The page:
Is Seahawks safety Adams really better than Thomas and Chancellor?
Aug 14, 2020, 9:38 AM
In a recent ESPN.com article by Brady Henderson, it was reported that there is a feeling at the Seahawks’ practice facility that prized offseason acquisition Jamal Adams, a two-time All-Pro safety, is a better player than Earl Thomas and Kam Chancellor, the two safeties who helped bring the legendary Legion of Boom secondary to the forefront of the NFL and gave Seattle its first Super Bowl title.
That’s remarkable praise for a player who has yet to play a down with the Seahawks, especially since most believe Thomas is a future Hall of Famer and that Chancellor may have joined him if not for a career-ending neck injury.
But is Adams really a better player than the two Legion of Boom safeties ever were – or still are in Thomas’ case? Former NFL receiver Michael Bumpus tackled the question with 710 ESPN Seattle’s Danny and Gallant on Wednesday.
“(Thomas and Chancellor) did something in this town that no one’s ever done before and were kind of big components in changing the culture,” Bumpus said. “But when you look at the stats and you compare them side to side, Jamal Adams is a better football player.”
Adams is entering just his fourth NFL season and has earned First- and Second-Team All-Pro honors the last two seasons as well as two Pro Bowl nods. He entered the league as the No. 6 pick in the draft out of LSU by the New York Jets. It’s an already impressive resume, but how exactly is Adams a better player?
“He has more hits on the quarterback, more sacks, just about the same amount of interceptions, he has 28 tackles for loss and those guys don’t have tackles for losses,” Bumpus said. “And then you’ve got to look at how Jamal Adams has been used and how Earl Thomas and Kam Chancellor have been used.”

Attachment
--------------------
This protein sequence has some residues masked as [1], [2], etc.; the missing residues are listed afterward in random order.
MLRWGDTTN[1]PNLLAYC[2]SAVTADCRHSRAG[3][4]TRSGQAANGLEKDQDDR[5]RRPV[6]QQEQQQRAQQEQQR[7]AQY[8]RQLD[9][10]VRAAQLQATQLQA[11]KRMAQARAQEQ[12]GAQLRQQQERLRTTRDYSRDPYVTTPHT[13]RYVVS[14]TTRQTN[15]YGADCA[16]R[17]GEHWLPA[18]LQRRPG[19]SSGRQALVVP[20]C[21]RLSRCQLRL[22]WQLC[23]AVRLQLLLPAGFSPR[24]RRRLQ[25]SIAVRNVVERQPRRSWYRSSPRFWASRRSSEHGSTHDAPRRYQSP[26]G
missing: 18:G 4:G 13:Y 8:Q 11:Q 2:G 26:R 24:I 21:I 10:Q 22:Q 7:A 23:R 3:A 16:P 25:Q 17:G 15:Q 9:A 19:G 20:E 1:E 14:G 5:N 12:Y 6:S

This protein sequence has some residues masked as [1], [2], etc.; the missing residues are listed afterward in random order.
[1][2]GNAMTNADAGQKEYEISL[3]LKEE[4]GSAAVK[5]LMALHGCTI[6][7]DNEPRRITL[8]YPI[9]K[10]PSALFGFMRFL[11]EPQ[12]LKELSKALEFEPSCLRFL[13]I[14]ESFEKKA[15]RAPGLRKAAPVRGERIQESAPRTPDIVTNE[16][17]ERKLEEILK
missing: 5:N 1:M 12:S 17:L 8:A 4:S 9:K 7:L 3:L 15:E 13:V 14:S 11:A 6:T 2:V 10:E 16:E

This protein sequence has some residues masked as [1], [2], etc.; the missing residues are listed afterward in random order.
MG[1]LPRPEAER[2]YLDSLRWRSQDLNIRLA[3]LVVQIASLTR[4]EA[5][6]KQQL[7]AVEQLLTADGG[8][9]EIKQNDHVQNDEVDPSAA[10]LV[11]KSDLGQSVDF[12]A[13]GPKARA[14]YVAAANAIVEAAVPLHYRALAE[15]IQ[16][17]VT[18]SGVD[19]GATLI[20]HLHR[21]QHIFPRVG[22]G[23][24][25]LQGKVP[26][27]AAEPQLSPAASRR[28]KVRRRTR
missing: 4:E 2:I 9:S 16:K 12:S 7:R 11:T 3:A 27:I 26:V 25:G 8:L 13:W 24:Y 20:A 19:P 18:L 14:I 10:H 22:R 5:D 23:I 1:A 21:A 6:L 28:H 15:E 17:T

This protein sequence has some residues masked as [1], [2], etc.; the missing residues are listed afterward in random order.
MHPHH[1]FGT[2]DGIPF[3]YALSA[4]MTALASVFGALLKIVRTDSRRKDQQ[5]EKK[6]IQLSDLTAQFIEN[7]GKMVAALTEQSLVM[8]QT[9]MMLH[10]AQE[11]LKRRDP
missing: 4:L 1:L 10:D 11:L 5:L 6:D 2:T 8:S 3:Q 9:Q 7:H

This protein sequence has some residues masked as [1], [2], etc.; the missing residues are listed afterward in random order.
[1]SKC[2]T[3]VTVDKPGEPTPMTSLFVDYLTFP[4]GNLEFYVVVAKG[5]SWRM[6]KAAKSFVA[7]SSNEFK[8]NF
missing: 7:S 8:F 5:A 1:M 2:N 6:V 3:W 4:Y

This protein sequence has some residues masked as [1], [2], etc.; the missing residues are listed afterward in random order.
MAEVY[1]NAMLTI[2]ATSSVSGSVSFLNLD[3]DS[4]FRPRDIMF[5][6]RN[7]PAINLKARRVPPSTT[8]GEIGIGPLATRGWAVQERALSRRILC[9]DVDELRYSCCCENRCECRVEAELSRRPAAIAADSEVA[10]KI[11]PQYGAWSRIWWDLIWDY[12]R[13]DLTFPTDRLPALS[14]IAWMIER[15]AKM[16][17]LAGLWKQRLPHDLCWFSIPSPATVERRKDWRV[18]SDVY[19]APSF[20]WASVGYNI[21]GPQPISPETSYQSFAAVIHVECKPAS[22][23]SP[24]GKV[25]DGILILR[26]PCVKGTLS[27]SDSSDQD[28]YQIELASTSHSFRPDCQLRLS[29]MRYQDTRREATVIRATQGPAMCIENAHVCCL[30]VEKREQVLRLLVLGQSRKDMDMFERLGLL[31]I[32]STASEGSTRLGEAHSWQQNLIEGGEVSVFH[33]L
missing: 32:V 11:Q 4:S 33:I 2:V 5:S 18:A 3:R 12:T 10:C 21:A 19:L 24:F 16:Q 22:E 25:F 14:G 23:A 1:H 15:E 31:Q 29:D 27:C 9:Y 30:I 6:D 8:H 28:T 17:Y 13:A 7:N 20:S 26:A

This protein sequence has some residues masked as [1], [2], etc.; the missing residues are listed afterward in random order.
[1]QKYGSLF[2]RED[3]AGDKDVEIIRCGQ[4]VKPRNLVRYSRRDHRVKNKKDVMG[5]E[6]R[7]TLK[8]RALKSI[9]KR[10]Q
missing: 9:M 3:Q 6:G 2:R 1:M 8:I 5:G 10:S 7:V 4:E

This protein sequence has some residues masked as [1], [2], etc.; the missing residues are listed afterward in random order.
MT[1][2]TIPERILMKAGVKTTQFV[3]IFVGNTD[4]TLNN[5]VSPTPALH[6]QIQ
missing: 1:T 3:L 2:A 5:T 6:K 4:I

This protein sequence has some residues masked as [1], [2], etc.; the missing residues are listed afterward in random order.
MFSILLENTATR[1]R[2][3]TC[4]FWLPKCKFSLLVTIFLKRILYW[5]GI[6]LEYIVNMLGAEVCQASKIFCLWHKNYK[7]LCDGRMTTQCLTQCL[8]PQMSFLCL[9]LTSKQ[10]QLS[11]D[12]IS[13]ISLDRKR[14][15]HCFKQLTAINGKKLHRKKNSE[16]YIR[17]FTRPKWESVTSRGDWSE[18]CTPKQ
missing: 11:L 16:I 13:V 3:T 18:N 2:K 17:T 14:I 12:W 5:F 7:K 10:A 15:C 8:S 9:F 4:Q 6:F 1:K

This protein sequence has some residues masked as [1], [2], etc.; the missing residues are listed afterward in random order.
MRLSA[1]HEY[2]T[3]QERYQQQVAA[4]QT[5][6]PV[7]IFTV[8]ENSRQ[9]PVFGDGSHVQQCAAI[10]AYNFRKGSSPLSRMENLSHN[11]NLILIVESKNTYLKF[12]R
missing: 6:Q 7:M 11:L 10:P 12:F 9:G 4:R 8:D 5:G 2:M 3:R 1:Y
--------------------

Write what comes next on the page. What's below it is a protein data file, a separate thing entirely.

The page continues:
Adams is seen as a box safety since he plays close to or on the line of scrimmage. He’s a fixture in opposing backfields, as evidenced by his 6.5 sacks, 13 QB hits and 10 tackles for loss in 2019.
“I would say when it comes to tackling, when it comes to blitzing, when it comes to playing inside the box, Jamal Adams is the better player,” Bumpus said.
But “out in space,” Thomas gets the nod.
“There’s no one other than I would say (Hall of Fame safety Ed Reed) over the last 10 years who covers space like Earl Thomas does when that ball is in the air,” Bumpus said. “Jamal’s better in the box, I would say Earl is better in space, and Kam is just a mix of both. Because if they wanted to, they could have put Kam in the box like they do with Jamal Adams. They could have sent him after the quarterback constantly and getting these sacks and getting these hits and tackles for loss, but that’s just not what they did. For what Jamal Adams was asked to do, he is the better player.”
Getting the mojo back
The Seahawks were one of the worst defenses in the NFL in 2019 and the hope is a player of Adams’ caliber will be able to right the ship. One area that many hope Adams can help in is with mentality.
“There’s something about playing with a guy who plays at the level and intensity that Jamal Adams does,” Bumpus said. “It just rubs off on you whether it’s offense, defense or even special teams. If you’ve got a guy flying down and smacking dudes, it elevates everyone’s play.”
Bumpus added that if other players around Adams don’t get better or feed off that energy he brings, “there’s something going on with their personalities.”
“There’s no way as a professional that you’re going to line up with a man standing next to you and have him be balling, playing with intensity and you’re just going to stay the same,” he said. “When you add talent, guys around you get better. That’s what I expect to happen here.”
But to let Adams help others play better, the Seahawks coaching staff needs to do something important, Bumpus said.
“They’ve got to let Jamal be Jamal, though,” he said. “You can’t bottle him up or keep him on a leash, you’ve got to let this young man go and let him play and let him be special. If they do that, I see this defense getting better, I see everyone around there getting better.”
Listen to the full conversation and much more at this link or in the player below.